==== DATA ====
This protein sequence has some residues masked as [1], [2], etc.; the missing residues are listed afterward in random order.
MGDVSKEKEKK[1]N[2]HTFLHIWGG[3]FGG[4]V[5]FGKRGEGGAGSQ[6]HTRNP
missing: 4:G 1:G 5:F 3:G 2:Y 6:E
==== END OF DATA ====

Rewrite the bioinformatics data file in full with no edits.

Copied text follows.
This protein sequence has some residues masked as [1], [2], etc.; the missing residues are listed afterward in random order.
MGDVSKEKEKK[1]N[2]HTFLHIWGG[3]FGG[4]V[5]FGKRGEGGAGSQ[6]HTRNP
missing: 4:G 1:G 5:F 3:G 2:Y 6:E